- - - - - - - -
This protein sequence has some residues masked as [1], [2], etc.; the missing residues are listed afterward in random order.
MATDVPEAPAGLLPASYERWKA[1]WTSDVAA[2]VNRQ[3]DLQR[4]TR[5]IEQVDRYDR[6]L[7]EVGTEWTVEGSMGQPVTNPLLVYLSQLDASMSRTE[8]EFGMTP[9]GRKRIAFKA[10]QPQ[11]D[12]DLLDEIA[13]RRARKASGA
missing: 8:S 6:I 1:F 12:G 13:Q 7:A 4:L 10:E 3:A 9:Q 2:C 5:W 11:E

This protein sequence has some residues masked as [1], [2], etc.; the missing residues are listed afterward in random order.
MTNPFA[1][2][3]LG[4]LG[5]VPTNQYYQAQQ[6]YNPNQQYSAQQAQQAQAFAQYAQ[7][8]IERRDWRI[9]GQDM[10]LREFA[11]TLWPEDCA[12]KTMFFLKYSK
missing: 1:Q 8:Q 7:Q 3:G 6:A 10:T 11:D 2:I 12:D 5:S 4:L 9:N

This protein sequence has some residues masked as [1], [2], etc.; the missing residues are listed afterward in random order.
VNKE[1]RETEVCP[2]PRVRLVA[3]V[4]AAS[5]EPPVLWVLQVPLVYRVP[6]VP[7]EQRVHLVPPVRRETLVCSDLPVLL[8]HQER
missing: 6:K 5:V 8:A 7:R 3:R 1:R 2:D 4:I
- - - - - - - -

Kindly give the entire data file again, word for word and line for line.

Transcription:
This protein sequence has some residues masked as [1], [2], etc.; the missing residues are listed afterward in random order.
MATDVPEAPAGLLPASYERWKA[1]WTSDVAA[2]VNRQ[3]DLQR[4]TR[5]IEQVDRYDR[6]L[7]EVGTEWTVEGSMGQPVTNPLLVYLSQLDASMSRTE[8]EFGMTP[9]GRKRIAFKA[10]QPQ[11]D[12]DLLDEIA[13]RRARKASGA
missing: 8:S 6:I 1:F 12:G 13:Q 7:A 4:L 10:E 3:A 9:Q 2:C 5:W 11:E

This protein sequence has some residues masked as [1], [2], etc.; the missing residues are listed afterward in random order.
MTNPFA[1][2][3]LG[4]LG[5]VPTNQYYQAQQ[6]YNPNQQYSAQQAQQAQAFAQYAQ[7][8]IERRDWRI[9]GQDM[10]LREFA[11]TLWPEDCA[12]KTMFFLKYSK
missing: 1:Q 8:Q 7:Q 3:G 6:A 10:T 11:D 2:I 12:D 5:S 4:L 9:N

This protein sequence has some residues masked as [1], [2], etc.; the missing residues are listed afterward in random order.
VNKE[1]RETEVCP[2]PRVRLVA[3]V[4]AAS[5]EPPVLWVLQVPLVYRVP[6]VP[7]EQRVHLVPPVRRETLVCSDLPVLL[8]HQER
missing: 6:K 5:V 8:A 7:R 3:R 1:R 2:D 4:I